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Harley-Davidson Is Fighting For Its Life by Building Anti-Harleys in Asia

James Macecari New Age of Biking and Brotherhood

Harley-Davidson is in trouble, and has been for some time. Young people in America don’t want the big, heavy motorcycles that are Harley’s main business, and President Trump’s trade war has been nigh disastrous. So it increasingly has turned to Asia. Pretty soon, the company hopes, selling bikes abroad will be its biggest market.

Harley’s in a weird spot. But like how Buick sells a ton of cars in China but is trying to get over its image as a has-been here in the U.S., Harley has found that its image overseas has much greater upside than here. What’s interesting about that strategy, is that Harley is growing in Asia and other markets by selling lighter-weight motorcycles, which is the same strategy that Honda, Kawasaki, Yamaha, and Suzuki used to nearly break Harley itself when they entered the American market in the ‘60s and ‘70s.

 

Now, according to The Wall Street Journal, Harley is partnering with Qianjiang Motorcycle, a Chinese company—backed by Geely, owner of Volvo—to produce a light motorcycle, with a goal to sell half its motorcycles overseas by 2027. Harley already has plants in Brazil, India, Australia, and Thailand, and said last year that it would be closing its operations at its plant in Kansas City

Harley said Wednesday that the new bike will be manufactured by Qianjiang Motorcycle Co. and have an engine displacement of 338 cubic centimeters. Most motorcycles sold in the U.S. have engines of 601 cubic centimeters or more, according to Harley.

The new offering will be the only Harley-branded bike not made at its own facilities. The Milwaukee-based manufacturer said that despite the small size, the bike will be a premium product in China that looks and sounds unmistakably like a Harley. It is due to make its debut by the end of 2020.

Three-hundred thirty-eight CC is a tiny bike, at least by the standards of Harley’s big bikes, which can have engines nearly six times that size. But Harley is finding, like the Japanese manufacturers did decades ago, that the market for smaller bikes is simply bigger than it is for the heavy ones.

Harley also has a long tradition of licensing its name for all sorts of products, so it isn’t surprising that it wouldn’t hesitate to do so for a motorcycle made overseas in a market that its core customers in the U.S. will likely never interact with. And the very definition of Harley’s “core customer” will inevitably change as its overseas expansion grows and grows.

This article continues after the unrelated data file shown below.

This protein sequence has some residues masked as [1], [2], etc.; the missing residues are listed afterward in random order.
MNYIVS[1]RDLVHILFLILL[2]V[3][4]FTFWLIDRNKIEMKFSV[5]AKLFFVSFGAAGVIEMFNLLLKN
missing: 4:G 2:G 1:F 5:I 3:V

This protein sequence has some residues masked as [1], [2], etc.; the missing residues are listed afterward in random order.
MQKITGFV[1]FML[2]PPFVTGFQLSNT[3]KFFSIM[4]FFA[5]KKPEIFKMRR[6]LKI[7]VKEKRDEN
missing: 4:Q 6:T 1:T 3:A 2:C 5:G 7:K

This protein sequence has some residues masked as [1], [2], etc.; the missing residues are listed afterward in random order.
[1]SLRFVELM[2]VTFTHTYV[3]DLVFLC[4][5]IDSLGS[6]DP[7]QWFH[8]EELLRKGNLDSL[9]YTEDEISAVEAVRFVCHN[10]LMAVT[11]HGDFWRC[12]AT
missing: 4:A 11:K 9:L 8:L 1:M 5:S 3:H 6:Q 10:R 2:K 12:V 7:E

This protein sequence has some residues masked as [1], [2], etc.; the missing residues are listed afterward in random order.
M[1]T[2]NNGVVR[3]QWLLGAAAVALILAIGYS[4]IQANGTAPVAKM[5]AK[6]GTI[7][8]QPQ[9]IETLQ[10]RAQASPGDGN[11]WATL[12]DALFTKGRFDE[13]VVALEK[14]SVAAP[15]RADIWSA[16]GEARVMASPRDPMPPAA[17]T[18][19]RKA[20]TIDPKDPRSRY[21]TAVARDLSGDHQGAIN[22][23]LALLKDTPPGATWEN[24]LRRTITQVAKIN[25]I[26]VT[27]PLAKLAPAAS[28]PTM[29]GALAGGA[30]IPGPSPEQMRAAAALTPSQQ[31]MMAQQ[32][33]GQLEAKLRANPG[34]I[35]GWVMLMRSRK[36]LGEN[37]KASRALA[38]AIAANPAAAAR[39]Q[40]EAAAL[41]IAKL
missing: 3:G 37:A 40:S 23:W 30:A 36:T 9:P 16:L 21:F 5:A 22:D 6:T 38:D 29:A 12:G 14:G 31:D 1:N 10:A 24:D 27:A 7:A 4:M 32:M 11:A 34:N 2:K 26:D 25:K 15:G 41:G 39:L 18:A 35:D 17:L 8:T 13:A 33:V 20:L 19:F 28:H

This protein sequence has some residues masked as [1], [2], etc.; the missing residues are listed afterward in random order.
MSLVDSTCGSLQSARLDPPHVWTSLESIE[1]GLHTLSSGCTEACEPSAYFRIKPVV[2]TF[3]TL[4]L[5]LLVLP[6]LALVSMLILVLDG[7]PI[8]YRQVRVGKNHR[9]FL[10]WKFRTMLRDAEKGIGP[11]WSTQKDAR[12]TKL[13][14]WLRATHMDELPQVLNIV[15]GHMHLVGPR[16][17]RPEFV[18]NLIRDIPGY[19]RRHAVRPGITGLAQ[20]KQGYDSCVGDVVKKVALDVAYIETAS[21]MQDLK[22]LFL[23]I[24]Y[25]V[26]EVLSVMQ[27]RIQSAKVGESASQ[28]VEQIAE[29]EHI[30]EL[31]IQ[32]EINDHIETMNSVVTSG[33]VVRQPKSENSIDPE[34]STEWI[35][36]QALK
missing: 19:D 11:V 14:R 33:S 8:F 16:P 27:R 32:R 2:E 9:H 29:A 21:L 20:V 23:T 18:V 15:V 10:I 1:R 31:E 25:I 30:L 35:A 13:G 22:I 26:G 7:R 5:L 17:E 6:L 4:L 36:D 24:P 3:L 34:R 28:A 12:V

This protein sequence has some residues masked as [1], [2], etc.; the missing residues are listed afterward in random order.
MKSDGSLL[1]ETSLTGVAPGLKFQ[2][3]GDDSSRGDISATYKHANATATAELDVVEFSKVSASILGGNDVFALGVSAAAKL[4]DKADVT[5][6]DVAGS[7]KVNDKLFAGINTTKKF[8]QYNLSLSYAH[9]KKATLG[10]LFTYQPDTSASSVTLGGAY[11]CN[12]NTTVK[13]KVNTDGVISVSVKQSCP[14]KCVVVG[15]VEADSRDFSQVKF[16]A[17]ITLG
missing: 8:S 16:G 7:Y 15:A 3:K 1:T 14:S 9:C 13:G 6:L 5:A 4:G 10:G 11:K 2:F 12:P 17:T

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And Harley already says it knows who its buyers are going to be over the next couple of years:

“We see tremendous long-term opportunity in China,” Chief Executive Matt Levatich said on a call with analysts in January.

Harley said last year that it expects industry-wide sales of smaller bikes in Asia to grow 6% a year between 2017 and 2022, while it expects sales of many types of motorcycles in the U.S. to decline over that period.

Put in this context, Harley’s all-electric bike, the LiveWire, is almost a footnote. The people actually handing over money for a new Harley increasingly don’t live on American soil. This isn’t anything to be upset about, really, and it’s a smart strategy for the company, doing what the Japanese manufacturers did all that time ago, which was to go where the money is.

And if you love Harley, you should applaud these developments. It’s fighting for its life, by any means necessary.

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2 comments

  1. That little baby bike is not what I would call a Harley Davidson. Give it to a ten year old.

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